Screenshot from Flickr
Wouldn’t it be great to know exactly what to expect before you packed your camera for a shoot?
You could know what sort of filters you’d need, what sort of lenses to bring and even what sort of techniques you’d be experimenting with at the location.
It would certainly be a lot better than driving for a couple of hours to a point on the map only to find when you get there that there’s just a couple of trees and a muddy field to photograph.
Flickr can tell you exactly what to expect.
Flickr as Location Scout
One of the things we’ve been trying to stress on this blog is the opportunities available at Flickr. When we wrote about getting paid for your Flickr photos, the comments we received included a number from photographers who had received money for their photos… and at least one from a buyer. And when we asked whether pros were getting enough out of Flickr, we came across professionals who had learned everything they needed to know about photography on the site.
But Flickr isn’t just an earning and learning tool. It can also be a valuable research tool as well.
Hit the World Map link in the Explore tab and you’ll get a map of the world showing a number of geotagged images.
At first glance, the map doesn’t look like much. Because Flickr divides all the geotagged photos into separate pages, it appears as though there are relatively few images available.
You have to look at the small print to see that there are over 30 million of them.
And you’ll have to use the search box to find the images of a place that you’re interested in visiting.
That can tell you a great deal.
Dunhuang or Jiayuguan?
Screenshot from Flickr
Imagine, for example, that you were planning a trip to China and wanted to know whether Dunhuang, a site famous for Buddhist paintings, is more photogenic — and more worthy of a stopover — than Jiayuguan, the end of the Great Wall.
Toss each in turn into Flickr’s map and you’ll be able to browse images from both locations. Circled numbers will tell you how many photographs were shot in each location. Click the numbers and you’ll be able to see a series of thumbnails shot there. You can see larger images by clicking the picture, and a larger one still by going to the photo page.
The first thing you’d be able to pick up is a general idea of the sort of photos you can expect to take at each site. You could see for example, that Jiayuguan has lots interesting roof eaves and straight lines while Dunhuang has some fun-looking sand dunes.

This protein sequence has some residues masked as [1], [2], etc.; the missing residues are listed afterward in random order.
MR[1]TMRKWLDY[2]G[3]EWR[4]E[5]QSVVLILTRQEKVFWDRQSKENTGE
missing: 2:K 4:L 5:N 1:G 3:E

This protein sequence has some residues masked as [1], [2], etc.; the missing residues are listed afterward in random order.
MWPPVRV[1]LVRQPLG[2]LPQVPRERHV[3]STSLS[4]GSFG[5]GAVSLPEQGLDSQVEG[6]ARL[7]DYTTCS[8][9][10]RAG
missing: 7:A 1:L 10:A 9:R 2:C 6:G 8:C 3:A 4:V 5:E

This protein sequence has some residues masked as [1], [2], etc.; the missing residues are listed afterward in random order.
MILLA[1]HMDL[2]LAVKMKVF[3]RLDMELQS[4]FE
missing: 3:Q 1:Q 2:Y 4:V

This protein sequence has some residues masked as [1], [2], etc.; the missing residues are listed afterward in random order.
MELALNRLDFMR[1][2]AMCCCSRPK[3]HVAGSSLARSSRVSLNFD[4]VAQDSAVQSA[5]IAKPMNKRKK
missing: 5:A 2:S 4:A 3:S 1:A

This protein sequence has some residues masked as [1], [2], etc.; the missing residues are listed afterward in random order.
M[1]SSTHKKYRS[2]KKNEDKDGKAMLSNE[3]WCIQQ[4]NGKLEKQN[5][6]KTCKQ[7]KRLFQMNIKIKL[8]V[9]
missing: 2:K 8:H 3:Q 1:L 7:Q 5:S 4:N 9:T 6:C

That alone could tell you which is worth a stay, depending on whether you prefer shooting landscapes or photographing architecture.
It could also give you an idea of the equipment you might need to bring — a useful piece of knowledge when you’re going as far as the Silk Road, or even just a couple of hours away.
And it can let you know what you’re likely to bringing back with you.
You could even write to the photographer and ask what else there was to photograph and whether he or she has any advice for shooting at that location. Flickr people are quite friendly and don’t usually mind answering these sorts of questions.
While knowing what to expect could take some — though certainly not all — of the fun out of the shoot, it might also give you a very important advantage. It could let you identify potential buyers before you travel.
If you know that a magazine will be doing a supplement on deserts, for example, (and editorial calendars provided to advertisers might be helpful there), then you could call the publication, tell them you’ll be heading tosa a desert soon and ask if they take images of sand dunes from freelancers. There’s no guarantee that they will, of course, but knowing what to expect is always going to be helpful. Comparing it to what the market wants will be even more helpful.
Backpacker magazine and Bruce Coleman Photo Library are just two companies that take travel images submitted by freelancers. Tell us how you prepare for shoots on location and whether you’d use Flickr as a location scout.
[tags] location scouting with flickr [/tags]